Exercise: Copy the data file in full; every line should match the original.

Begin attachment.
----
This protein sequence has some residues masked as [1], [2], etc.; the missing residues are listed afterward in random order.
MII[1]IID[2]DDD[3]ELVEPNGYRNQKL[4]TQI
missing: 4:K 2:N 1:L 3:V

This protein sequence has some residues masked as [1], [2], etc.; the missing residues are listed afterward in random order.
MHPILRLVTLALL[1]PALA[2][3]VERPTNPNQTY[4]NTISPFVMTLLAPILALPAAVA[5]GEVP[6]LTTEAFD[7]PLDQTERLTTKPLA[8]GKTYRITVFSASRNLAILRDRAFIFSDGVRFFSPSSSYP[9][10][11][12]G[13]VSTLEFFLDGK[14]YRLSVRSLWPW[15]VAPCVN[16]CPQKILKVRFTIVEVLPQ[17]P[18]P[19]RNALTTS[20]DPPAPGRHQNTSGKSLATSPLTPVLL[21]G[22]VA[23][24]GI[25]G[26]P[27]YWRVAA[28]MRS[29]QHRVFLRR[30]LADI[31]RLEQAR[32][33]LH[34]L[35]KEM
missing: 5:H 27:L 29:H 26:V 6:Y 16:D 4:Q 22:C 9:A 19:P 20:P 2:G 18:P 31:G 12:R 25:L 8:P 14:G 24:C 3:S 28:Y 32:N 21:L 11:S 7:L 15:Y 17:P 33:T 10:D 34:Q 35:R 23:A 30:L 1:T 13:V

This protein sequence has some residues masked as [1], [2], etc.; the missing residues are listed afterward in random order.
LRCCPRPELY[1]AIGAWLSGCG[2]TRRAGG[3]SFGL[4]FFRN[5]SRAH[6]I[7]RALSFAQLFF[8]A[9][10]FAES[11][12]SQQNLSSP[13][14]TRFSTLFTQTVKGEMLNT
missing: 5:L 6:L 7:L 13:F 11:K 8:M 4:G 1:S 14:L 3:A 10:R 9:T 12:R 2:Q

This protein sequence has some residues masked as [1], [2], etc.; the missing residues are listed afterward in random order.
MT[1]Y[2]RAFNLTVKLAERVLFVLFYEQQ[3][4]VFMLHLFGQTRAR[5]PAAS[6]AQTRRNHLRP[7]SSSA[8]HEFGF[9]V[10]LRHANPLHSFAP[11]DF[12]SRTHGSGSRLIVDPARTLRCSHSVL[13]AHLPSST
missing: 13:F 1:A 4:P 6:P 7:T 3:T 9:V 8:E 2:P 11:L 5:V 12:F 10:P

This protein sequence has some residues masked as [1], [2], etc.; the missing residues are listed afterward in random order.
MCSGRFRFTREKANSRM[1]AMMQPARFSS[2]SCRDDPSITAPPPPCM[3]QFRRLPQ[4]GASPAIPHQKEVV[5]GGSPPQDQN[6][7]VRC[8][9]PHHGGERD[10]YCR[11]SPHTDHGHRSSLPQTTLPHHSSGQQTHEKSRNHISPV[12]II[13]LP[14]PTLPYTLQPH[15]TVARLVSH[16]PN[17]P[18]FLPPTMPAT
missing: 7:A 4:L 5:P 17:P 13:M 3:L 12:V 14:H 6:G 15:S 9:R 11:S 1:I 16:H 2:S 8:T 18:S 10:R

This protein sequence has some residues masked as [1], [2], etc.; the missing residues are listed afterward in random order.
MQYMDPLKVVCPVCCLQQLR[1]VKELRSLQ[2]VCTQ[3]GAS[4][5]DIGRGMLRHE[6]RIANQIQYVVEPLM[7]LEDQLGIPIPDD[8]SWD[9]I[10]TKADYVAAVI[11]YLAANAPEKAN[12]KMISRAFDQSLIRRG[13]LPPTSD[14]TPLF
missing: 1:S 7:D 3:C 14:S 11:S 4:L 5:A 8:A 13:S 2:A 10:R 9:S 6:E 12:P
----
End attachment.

This protein sequence has some residues masked as [1], [2], etc.; the missing residues are listed afterward in random order.
MII[1]IID[2]DDD[3]ELVEPNGYRNQKL[4]TQI
missing: 4:K 2:N 1:L 3:V

This protein sequence has some residues masked as [1], [2], etc.; the missing residues are listed afterward in random order.
MHPILRLVTLALL[1]PALA[2][3]VERPTNPNQTY[4]NTISPFVMTLLAPILALPAAVA[5]GEVP[6]LTTEAFD[7]PLDQTERLTTKPLA[8]GKTYRITVFSASRNLAILRDRAFIFSDGVRFFSPSSSYP[9][10][11][12]G[13]VSTLEFFLDGK[14]YRLSVRSLWPW[15]VAPCVN[16]CPQKILKVRFTIVEVLPQ[17]P[18]P[19]RNALTTS[20]DPPAPGRHQNTSGKSLATSPLTPVLL[21]G[22]VA[23][24]GI[25]G[26]P[27]YWRVAA[28]MRS[29]QHRVFLRR[30]LADI[31]RLEQAR[32][33]LH[34]L[35]KEM
missing: 5:H 27:L 29:H 26:V 6:Y 16:D 4:Q 22:C 9:A 19:P 20:P 2:G 18:P 31:G 12:R 25:L 8:P 14:G 24:C 3:S 28:Y 32:N 21:L 11:S 7:L 15:Y 17:P 33:T 10:D 34:Q 35:R 23:A 30:L 1:T 13:V

This protein sequence has some residues masked as [1], [2], etc.; the missing residues are listed afterward in random order.
LRCCPRPELY[1]AIGAWLSGCG[2]TRRAGG[3]SFGL[4]FFRN[5]SRAH[6]I[7]RALSFAQLFF[8]A[9][10]FAES[11][12]SQQNLSSP[13][14]TRFSTLFTQTVKGEMLNT
missing: 5:L 6:L 7:L 13:F 11:K 8:M 4:G 1:S 14:L 3:A 10:R 9:T 12:R 2:Q

This protein sequence has some residues masked as [1], [2], etc.; the missing residues are listed afterward in random order.
MT[1]Y[2]RAFNLTVKLAERVLFVLFYEQQ[3][4]VFMLHLFGQTRAR[5]PAAS[6]AQTRRNHLRP[7]SSSA[8]HEFGF[9]V[10]LRHANPLHSFAP[11]DF[12]SRTHGSGSRLIVDPARTLRCSHSVL[13]AHLPSST
missing: 13:F 1:A 4:P 6:P 7:T 3:T 9:V 8:E 2:P 11:L 5:V 12:F 10:P

This protein sequence has some residues masked as [1], [2], etc.; the missing residues are listed afterward in random order.
MCSGRFRFTREKANSRM[1]AMMQPARFSS[2]SCRDDPSITAPPPPCM[3]QFRRLPQ[4]GASPAIPHQKEVV[5]GGSPPQDQN[6][7]VRC[8][9]PHHGGERD[10]YCR[11]SPHTDHGHRSSLPQTTLPHHSSGQQTHEKSRNHISPV[12]II[13]LP[14]PTLPYTLQPH[15]TVARLVSH[16]PN[17]P[18]FLPPTMPAT
missing: 7:A 4:L 5:P 17:P 13:M 3:L 12:V 14:H 6:G 15:S 9:R 11:S 1:I 16:H 2:S 8:T 18:S 10:R

This protein sequence has some residues masked as [1], [2], etc.; the missing residues are listed afterward in random order.
MQYMDPLKVVCPVCCLQQLR[1]VKELRSLQ[2]VCTQ[3]GAS[4][5]DIGRGMLRHE[6]RIANQIQYVVEPLM[7]LEDQLGIPIPDD[8]SWD[9]I[10]TKADYVAAVI[11]YLAANAPEKAN[12]KMISRAFDQSLIRRG[13]LPPTSD[14]TPLF
missing: 1:S 7:D 3:C 14:S 11:S 4:L 5:A 8:A 13:S 2:A 10:R 9:S 6:E 12:P